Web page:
I’m currently over at FOSDEM, and have been asked by a couple of people about the state of ZFS and Debian. So, I thought I’d give a quick post to explain what Debian’s current plan is (which has come together with a lot of discussion with the FTP Masters and others around what we should do).
TLDR: It’s going in contrib, as a source only dkms module.
Debian has always prided itself in providing the unequivocally correct solution to our users and downstream distributions. This also includes licenses – we make sure that Debian will contain 100% free software. This means that if you install Debian, you are guaranteed freedoms offered under the DFSG and our social contract.
Now, this is where ZFS on Linux gets tricky. ZFS is licensed under the CDDL, and the Linux kernel under the GPLv2-only. The project views that both of these are free software licenses, but they’re incompatible with each other. This incompatibility means that there is risk to producing a combined work with Linux and a CDDL module. (Note: there is arguments about if a kernel module, once loaded, is a combined work with the kernel. I’m not touching that with a barge pole, as I Am Not A Lawyer.)
Now, does this mean that Debian would get sued by distributing ZFS natively compiled into the kernel? Well, maybe, but I think it’s a bit unlikely. This doesn’t mean it’s the right choice for Debian to take as a project though! It brings us back to our promise to our users, and our commercial and non-commercial downstream distributions. If a commercial downstream distribution took the next release of stable, and used our binaries, they may well get sued if they have enough money to make it worthwhile. Additionally, Debian has always taken its commitment to upstream licenses very seriously. If there’s a doubt, it doesn’t go in official Debian.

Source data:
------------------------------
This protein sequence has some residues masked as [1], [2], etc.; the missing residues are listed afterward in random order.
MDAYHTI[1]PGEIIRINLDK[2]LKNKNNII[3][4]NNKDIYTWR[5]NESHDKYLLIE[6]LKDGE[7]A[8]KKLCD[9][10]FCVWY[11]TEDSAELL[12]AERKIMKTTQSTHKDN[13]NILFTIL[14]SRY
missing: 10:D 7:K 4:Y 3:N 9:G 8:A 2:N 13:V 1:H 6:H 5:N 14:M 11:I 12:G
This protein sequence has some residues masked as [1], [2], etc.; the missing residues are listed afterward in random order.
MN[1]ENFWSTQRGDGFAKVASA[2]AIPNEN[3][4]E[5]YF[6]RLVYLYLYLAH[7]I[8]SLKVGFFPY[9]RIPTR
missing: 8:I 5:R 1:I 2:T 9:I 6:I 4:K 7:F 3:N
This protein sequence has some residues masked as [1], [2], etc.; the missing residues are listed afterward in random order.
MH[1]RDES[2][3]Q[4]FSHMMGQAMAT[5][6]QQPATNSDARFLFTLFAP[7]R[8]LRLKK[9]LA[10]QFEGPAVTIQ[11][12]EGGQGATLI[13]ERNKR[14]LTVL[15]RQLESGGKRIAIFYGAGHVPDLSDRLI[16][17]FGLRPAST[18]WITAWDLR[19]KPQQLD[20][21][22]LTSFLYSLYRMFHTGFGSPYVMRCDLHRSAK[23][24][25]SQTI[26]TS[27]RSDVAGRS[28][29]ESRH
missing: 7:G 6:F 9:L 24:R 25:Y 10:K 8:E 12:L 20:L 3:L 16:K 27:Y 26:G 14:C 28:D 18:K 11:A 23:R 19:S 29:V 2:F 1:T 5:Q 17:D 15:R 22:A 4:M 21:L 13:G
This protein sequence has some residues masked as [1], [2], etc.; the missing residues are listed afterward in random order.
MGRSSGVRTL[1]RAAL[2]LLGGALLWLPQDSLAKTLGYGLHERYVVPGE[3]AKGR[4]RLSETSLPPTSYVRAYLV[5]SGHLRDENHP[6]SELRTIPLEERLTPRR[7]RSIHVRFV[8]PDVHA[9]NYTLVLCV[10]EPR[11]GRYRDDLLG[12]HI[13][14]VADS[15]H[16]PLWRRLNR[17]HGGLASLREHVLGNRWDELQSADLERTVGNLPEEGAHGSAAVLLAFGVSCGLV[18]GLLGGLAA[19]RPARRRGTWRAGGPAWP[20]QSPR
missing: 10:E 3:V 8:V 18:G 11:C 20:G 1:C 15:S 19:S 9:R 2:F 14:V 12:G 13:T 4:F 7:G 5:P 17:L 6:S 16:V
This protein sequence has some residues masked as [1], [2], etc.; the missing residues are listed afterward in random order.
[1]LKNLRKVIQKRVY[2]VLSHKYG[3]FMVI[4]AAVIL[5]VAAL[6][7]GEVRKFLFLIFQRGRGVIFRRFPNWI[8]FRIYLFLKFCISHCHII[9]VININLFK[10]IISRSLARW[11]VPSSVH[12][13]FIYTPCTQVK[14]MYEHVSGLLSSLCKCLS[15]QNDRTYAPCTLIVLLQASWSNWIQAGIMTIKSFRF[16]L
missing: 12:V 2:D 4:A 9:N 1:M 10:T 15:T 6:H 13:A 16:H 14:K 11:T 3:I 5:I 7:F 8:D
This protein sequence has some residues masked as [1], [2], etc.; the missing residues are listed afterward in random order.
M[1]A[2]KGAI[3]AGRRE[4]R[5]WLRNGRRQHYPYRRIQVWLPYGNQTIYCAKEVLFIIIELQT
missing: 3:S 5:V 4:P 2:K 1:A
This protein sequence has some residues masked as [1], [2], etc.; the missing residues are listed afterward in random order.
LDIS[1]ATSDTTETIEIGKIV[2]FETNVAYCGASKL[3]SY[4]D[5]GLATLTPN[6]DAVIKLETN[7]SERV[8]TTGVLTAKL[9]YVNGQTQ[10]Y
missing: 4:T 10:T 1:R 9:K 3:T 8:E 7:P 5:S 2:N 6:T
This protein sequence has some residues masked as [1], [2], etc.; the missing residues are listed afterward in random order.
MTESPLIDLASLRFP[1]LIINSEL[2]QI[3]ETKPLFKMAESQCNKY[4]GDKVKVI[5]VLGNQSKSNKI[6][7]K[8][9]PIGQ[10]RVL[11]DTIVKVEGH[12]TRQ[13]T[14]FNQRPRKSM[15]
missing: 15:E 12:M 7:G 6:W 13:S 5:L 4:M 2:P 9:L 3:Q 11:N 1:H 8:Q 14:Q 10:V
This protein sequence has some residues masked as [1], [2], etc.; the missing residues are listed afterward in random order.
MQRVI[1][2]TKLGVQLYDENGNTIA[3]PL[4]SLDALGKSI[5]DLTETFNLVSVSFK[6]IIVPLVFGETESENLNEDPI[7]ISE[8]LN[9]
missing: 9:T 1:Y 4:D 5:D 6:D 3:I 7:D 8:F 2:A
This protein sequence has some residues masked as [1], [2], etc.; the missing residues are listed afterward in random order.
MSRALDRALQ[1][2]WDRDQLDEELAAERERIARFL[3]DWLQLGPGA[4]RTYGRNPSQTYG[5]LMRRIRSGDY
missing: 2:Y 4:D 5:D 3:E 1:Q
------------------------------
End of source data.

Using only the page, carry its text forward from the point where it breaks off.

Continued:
It should be noted that ZFS is something that is important to a lot of Debian users, who all want to be able to use ZFS in a manner that makes it easier for them to install. Thus, the position that we’ve arrived at is that we can ship ZFS as a source only, DKMS module. This means it will be built on the target machines, and we’re not distributing binaries. There’s also a warning in the README.Debian file explaining that care should be taken if you do things with the resultant binary – as we can’t promise it complies with the licenses.
Finally, I should point out that this isn’t my decision in the end. The contents of the archive is a decision for the FTP-Masters, as it’s delegated. However, what I have been able to do is coordinate many conflicting views, and I hope that ZFS will be accepted into the archive soon!